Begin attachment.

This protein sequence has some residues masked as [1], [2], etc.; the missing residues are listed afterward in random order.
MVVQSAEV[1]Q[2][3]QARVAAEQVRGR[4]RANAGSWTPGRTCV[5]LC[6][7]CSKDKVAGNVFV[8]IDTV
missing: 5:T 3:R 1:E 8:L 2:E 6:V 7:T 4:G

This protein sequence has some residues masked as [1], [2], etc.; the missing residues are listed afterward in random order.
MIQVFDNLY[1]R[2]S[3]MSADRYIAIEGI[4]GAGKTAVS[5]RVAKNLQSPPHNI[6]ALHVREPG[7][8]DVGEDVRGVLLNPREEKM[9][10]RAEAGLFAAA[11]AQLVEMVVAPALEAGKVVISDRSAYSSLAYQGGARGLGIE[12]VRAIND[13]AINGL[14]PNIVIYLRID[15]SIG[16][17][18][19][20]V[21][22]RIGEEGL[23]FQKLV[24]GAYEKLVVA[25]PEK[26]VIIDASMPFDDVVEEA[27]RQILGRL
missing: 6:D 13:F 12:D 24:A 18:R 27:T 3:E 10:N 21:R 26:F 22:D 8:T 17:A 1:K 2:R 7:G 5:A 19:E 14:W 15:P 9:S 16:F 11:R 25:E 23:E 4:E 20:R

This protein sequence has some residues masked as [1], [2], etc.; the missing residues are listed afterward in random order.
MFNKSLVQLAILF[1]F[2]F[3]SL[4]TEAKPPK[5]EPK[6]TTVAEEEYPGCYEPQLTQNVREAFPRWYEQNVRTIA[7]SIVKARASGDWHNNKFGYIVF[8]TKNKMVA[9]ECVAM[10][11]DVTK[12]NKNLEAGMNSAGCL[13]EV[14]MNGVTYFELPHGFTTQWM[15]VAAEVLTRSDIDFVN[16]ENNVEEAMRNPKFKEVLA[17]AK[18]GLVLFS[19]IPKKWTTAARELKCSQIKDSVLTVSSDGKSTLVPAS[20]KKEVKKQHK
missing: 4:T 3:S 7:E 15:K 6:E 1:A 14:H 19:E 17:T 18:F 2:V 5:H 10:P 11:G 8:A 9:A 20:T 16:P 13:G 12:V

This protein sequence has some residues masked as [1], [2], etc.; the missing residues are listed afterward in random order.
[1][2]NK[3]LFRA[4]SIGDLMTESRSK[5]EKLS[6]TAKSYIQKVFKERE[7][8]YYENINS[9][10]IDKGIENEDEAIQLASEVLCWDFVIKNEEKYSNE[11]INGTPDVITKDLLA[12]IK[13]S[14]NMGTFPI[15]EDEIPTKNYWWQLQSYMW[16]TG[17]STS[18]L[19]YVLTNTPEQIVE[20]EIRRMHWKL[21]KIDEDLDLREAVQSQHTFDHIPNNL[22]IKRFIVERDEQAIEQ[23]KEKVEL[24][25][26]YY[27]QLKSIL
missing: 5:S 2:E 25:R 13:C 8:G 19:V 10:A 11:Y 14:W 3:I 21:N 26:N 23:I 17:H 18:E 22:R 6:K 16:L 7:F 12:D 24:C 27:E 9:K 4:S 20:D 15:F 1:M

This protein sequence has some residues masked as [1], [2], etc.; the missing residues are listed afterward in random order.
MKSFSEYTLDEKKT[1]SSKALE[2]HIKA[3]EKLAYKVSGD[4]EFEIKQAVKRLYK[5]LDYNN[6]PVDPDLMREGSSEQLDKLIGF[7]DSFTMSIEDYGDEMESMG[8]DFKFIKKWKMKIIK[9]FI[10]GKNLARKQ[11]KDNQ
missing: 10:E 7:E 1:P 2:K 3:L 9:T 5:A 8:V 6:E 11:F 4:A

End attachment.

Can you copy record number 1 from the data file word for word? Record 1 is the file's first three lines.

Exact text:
This protein sequence has some residues masked as [1], [2], etc.; the missing residues are listed afterward in random order.
MVVQSAEV[1]Q[2][3]QARVAAEQVRGR[4]RANAGSWTPGRTCV[5]LC[6][7]CSKDKVAGNVFV[8]IDTV
missing: 5:T 3:R 1:E 8:L 2:E 6:V 7:T 4:G